A Southwest Airlines passenger jet lands at Chicago Midway International Airport in Chicago, Illinois, on December 28, 2022.
Kamil Krzaczynski | AFP | Getty Images
Southwest Airlines plans to apologize before a Senate panel on Thursday over the carrier’s December meltdown that stranded hundreds of thousands of travelers around Christmas.
“In hindsight, we did not have enough winter operational resilience,” Chief Operating Officer Andrew Watterson said in written testimony, which was reviewed by CNBC, ahead of Senate Commerce Committee hearing.
Southwest canceled more than 16,700 flights between Dec. 21 and Dec. 31 as its crew-scheduling software couldn’t keep pace with massive flight disruptions from brutal coast-to-coast winter weather. The debacle made for an $800 million pretax hit and drove the carrier to a net loss last quarter.
Watterson plans to tell the committee that the carrier has made short-term improvements to communicate more easily with crews when things go wrong and has improved tools that keep track of the operation’s stability.
With those mitigation tools, “we are confident in our flight network and the schedules we have published for sale,” Watterson plans to say, according to the testimony. “The upgrade to the Crew software will equip us to better handle recovery from a mass cancellation event.”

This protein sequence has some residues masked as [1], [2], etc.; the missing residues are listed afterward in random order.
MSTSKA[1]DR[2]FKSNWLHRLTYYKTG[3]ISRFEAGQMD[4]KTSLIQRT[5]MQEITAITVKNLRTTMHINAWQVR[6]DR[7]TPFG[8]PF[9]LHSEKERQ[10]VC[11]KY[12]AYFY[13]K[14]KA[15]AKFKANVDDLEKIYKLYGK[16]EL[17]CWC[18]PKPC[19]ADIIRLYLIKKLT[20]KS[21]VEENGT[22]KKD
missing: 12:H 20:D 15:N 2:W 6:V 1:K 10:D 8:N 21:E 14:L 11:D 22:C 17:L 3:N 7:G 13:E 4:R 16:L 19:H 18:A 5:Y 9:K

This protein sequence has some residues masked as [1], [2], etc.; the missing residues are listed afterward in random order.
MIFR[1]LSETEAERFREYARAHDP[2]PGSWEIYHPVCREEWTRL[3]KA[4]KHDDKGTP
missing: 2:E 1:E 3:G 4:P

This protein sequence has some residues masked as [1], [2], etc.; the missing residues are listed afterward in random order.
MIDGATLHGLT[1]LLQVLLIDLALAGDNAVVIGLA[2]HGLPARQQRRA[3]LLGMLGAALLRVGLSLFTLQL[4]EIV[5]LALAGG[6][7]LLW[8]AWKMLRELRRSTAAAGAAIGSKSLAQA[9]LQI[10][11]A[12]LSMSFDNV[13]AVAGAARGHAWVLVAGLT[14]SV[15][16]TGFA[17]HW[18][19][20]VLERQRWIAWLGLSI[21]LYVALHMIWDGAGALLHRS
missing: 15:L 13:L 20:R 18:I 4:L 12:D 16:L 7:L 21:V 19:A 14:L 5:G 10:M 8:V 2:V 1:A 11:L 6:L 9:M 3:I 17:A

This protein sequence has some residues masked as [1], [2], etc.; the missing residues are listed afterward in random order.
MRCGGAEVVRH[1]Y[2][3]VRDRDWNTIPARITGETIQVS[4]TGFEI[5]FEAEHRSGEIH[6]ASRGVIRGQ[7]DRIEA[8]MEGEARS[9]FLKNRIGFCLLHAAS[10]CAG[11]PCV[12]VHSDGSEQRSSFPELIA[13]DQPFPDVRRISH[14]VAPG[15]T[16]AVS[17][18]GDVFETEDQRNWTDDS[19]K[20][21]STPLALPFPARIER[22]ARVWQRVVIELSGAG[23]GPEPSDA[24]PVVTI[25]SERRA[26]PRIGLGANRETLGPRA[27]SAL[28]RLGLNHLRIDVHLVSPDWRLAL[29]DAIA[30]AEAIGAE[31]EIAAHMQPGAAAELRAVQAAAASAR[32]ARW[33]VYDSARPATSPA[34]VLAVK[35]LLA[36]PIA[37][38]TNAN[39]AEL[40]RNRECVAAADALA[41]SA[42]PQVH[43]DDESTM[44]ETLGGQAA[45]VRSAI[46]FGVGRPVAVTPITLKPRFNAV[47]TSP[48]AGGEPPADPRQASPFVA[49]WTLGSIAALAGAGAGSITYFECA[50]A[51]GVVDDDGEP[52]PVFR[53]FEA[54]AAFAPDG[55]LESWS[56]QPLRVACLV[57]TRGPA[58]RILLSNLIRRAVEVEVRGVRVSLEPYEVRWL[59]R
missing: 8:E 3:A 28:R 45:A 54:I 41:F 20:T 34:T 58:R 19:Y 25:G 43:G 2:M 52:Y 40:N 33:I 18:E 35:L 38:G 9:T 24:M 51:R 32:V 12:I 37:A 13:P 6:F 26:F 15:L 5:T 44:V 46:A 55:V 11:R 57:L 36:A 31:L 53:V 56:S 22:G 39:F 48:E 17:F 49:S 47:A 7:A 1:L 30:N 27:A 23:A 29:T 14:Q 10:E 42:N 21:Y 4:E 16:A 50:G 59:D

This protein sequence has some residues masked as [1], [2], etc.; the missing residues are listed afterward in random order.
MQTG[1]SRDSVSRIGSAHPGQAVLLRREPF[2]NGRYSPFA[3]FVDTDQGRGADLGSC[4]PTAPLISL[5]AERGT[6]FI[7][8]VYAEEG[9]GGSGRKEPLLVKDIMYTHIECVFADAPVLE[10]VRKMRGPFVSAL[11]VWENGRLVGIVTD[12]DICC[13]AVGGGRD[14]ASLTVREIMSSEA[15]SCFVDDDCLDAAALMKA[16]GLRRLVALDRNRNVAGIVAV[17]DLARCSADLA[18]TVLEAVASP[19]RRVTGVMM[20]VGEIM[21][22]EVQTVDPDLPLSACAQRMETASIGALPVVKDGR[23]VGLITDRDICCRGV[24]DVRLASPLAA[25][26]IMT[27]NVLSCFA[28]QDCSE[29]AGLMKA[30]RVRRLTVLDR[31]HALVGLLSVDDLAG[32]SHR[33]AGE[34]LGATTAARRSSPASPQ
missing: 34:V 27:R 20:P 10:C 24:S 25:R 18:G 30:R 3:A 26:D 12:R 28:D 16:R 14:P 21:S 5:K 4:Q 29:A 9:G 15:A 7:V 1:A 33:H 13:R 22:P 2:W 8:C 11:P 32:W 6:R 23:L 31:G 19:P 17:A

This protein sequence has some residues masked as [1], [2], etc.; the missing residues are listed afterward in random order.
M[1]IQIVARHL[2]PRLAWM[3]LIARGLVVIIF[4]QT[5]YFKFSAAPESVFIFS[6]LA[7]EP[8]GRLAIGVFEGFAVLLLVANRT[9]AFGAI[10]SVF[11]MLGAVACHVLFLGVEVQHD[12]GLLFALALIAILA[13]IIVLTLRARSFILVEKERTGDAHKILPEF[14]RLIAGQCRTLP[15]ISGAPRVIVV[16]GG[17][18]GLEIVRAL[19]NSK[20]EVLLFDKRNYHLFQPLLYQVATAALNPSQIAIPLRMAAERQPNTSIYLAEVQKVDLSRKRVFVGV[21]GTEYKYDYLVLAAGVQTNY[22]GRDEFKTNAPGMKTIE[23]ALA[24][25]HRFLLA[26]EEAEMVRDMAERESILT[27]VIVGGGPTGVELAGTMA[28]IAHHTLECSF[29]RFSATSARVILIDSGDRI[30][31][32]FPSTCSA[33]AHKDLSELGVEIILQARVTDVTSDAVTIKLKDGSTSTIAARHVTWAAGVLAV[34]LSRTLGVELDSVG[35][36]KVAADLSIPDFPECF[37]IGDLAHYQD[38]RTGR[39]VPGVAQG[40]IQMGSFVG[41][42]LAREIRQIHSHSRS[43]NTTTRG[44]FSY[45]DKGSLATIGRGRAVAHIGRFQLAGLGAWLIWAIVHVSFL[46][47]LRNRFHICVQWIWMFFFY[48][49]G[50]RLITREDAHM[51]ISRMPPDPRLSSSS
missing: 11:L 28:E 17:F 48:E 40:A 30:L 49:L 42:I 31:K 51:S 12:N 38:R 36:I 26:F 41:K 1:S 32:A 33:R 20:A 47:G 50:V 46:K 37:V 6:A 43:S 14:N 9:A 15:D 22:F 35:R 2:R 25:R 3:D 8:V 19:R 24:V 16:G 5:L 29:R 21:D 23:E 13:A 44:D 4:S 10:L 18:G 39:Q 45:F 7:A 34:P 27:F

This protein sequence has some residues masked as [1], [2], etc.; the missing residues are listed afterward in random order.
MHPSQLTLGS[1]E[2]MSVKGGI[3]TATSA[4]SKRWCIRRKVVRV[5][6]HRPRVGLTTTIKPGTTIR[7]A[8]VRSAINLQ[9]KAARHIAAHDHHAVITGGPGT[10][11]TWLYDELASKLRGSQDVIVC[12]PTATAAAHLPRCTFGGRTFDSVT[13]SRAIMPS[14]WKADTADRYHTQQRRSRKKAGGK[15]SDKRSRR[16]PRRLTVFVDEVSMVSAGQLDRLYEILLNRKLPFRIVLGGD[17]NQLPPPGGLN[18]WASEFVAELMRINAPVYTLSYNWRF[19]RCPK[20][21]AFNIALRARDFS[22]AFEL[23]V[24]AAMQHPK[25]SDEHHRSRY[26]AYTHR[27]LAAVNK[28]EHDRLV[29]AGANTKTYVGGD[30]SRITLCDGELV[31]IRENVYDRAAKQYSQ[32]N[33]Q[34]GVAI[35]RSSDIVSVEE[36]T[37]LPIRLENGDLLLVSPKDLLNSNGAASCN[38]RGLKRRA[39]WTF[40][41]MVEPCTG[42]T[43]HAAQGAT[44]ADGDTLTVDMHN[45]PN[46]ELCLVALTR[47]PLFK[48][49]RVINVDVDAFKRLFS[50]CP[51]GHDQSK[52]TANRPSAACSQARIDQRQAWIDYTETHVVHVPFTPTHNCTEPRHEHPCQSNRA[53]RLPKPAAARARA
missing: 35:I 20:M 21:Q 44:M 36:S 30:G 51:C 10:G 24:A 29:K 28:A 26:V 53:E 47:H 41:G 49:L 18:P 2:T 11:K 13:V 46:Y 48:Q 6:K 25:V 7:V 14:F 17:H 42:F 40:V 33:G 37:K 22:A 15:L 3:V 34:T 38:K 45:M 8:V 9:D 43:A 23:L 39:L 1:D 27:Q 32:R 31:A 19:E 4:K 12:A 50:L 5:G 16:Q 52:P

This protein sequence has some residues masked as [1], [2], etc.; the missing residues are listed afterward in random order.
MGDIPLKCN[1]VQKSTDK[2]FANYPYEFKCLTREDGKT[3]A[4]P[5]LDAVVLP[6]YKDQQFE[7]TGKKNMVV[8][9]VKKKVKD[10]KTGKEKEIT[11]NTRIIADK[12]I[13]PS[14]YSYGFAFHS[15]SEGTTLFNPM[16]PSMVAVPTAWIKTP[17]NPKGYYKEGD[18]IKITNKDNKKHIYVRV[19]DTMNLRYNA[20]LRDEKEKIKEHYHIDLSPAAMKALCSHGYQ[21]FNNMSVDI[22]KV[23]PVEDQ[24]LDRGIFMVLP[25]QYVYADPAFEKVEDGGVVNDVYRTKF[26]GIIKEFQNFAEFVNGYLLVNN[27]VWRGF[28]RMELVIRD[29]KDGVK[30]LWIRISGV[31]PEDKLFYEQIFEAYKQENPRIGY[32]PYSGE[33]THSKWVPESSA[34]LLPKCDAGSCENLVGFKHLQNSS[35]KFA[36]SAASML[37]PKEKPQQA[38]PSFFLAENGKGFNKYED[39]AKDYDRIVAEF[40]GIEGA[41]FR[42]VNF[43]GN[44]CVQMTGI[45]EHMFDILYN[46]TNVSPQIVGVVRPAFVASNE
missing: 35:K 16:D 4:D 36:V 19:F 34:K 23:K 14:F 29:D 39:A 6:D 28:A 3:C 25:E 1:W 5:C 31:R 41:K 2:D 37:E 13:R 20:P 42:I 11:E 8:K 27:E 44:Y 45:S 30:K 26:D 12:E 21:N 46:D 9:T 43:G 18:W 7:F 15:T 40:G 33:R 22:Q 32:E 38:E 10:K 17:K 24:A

Committee Chair Sen. Maria Cantwell, D-Wash., called the hearing as political pressure mounts over a host of flight disruptions last year that drove up the cost of trips, if not derailed them, for thousands of consumers.
Lawmakers also have their sights set on airline fees. President Joe Biden is aiming to crack down on seat charges, among other fees, and mentioned the issue during his State of the Union speech Wednesday night.
Southwest’s CEO Bob Jordan, a more than three-decade veteran at the carrier who has been in the job for one year, will not attend the hearing Thursday. A spokesperson said Jordan had previous commitments, including an employee event.
The hearing will also include testimony from Casey Murray, president of the Southwest pilots’ labor union; Sharon Pinkerton, senior vice president of legislative and regulatory policy at Airlines for America, an industry group that represents the country’s largest airlines; Paul Hudson, president of consumer rights group Flyers’ Rights; and Clifford Winston, a senior fellow at the Brookings Institution.